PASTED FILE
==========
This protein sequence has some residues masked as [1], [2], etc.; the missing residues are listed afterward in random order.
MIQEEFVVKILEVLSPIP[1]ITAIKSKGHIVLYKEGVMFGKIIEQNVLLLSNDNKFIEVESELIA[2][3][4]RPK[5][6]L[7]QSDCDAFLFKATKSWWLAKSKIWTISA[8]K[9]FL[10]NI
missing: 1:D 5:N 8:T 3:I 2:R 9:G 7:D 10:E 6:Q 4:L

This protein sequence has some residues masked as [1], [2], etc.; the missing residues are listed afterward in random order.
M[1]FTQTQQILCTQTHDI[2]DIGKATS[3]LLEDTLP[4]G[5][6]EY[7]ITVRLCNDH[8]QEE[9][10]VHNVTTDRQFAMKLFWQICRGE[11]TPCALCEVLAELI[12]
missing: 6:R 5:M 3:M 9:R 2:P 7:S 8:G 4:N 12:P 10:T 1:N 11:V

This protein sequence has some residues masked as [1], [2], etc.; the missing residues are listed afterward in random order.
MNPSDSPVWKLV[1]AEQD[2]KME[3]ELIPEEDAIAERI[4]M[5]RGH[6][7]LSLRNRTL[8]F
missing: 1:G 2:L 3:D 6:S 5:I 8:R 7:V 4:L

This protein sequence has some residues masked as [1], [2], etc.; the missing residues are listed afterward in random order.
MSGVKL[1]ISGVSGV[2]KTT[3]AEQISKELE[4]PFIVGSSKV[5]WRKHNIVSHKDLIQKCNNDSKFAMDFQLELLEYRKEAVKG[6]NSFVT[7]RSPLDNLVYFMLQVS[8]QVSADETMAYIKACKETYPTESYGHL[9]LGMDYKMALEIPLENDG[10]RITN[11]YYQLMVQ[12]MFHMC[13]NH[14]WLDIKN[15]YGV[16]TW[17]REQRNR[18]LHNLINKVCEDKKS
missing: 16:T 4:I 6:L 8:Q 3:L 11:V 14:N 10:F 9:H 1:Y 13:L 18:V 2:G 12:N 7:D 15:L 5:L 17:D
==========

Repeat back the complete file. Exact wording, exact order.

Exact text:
This protein sequence has some residues masked as [1], [2], etc.; the missing residues are listed afterward in random order.
MIQEEFVVKILEVLSPIP[1]ITAIKSKGHIVLYKEGVMFGKIIEQNVLLLSNDNKFIEVESELIA[2][3][4]RPK[5][6]L[7]QSDCDAFLFKATKSWWLAKSKIWTISA[8]K[9]FL[10]NI
missing: 1:D 5:N 8:T 3:I 2:R 9:G 7:D 10:E 6:Q 4:L

This protein sequence has some residues masked as [1], [2], etc.; the missing residues are listed afterward in random order.
M[1]FTQTQQILCTQTHDI[2]DIGKATS[3]LLEDTLP[4]G[5][6]EY[7]ITVRLCNDH[8]QEE[9][10]VHNVTTDRQFAMKLFWQICRGE[11]TPCALCEVLAELI[12]
missing: 6:R 5:M 3:M 9:R 2:P 7:S 8:G 4:N 12:P 10:T 1:N 11:V

This protein sequence has some residues masked as [1], [2], etc.; the missing residues are listed afterward in random order.
MNPSDSPVWKLV[1]AEQD[2]KME[3]ELIPEEDAIAERI[4]M[5]RGH[6][7]LSLRNRTL[8]F
missing: 1:G 2:L 3:D 6:S 5:I 8:R 7:V 4:L

This protein sequence has some residues masked as [1], [2], etc.; the missing residues are listed afterward in random order.
MSGVKL[1]ISGVSGV[2]KTT[3]AEQISKELE[4]PFIVGSSKV[5]WRKHNIVSHKDLIQKCNNDSKFAMDFQLELLEYRKEAVKG[6]NSFVT[7]RSPLDNLVYFMLQVS[8]QVSADETMAYIKACKETYPTESYGHL[9]LGMDYKMALEIPLENDG[10]RITN[11]YYQLMVQ[12]MFHMC[13]NH[14]WLDIKN[15]YGV[16]TW[17]REQRNR[18]LHNLINKVCEDKKS
missing: 16:T 4:I 6:L 8:Q 3:L 11:V 14:N 10:F 9:H 1:Y 13:L 18:V 2:G 12:N 7:D 15:L 5:L 17:D